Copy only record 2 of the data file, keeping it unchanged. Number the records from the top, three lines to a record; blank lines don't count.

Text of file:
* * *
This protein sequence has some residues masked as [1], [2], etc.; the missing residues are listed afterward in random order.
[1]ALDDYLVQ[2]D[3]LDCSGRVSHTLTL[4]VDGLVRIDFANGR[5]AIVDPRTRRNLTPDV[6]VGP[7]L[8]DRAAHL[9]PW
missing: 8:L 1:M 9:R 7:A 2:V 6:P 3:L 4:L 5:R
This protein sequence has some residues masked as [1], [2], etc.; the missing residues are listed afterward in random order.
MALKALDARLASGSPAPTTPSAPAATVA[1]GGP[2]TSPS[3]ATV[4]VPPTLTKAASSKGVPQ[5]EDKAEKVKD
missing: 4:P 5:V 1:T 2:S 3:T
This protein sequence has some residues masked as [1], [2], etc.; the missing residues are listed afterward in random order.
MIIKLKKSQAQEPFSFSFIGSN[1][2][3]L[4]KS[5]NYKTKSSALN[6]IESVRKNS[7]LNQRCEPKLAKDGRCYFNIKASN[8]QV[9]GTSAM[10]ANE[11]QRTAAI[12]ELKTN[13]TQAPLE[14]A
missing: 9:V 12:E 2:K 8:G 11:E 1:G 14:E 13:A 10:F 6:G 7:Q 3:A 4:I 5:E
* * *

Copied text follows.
This protein sequence has some residues masked as [1], [2], etc.; the missing residues are listed afterward in random order.
MALKALDARLASGSPAPTTPSAPAATVA[1]GGP[2]TSPS[3]ATV[4]VPPTLTKAASSKGVPQ[5]EDKAEKVKD
missing: 4:P 5:V 1:T 2:S 3:T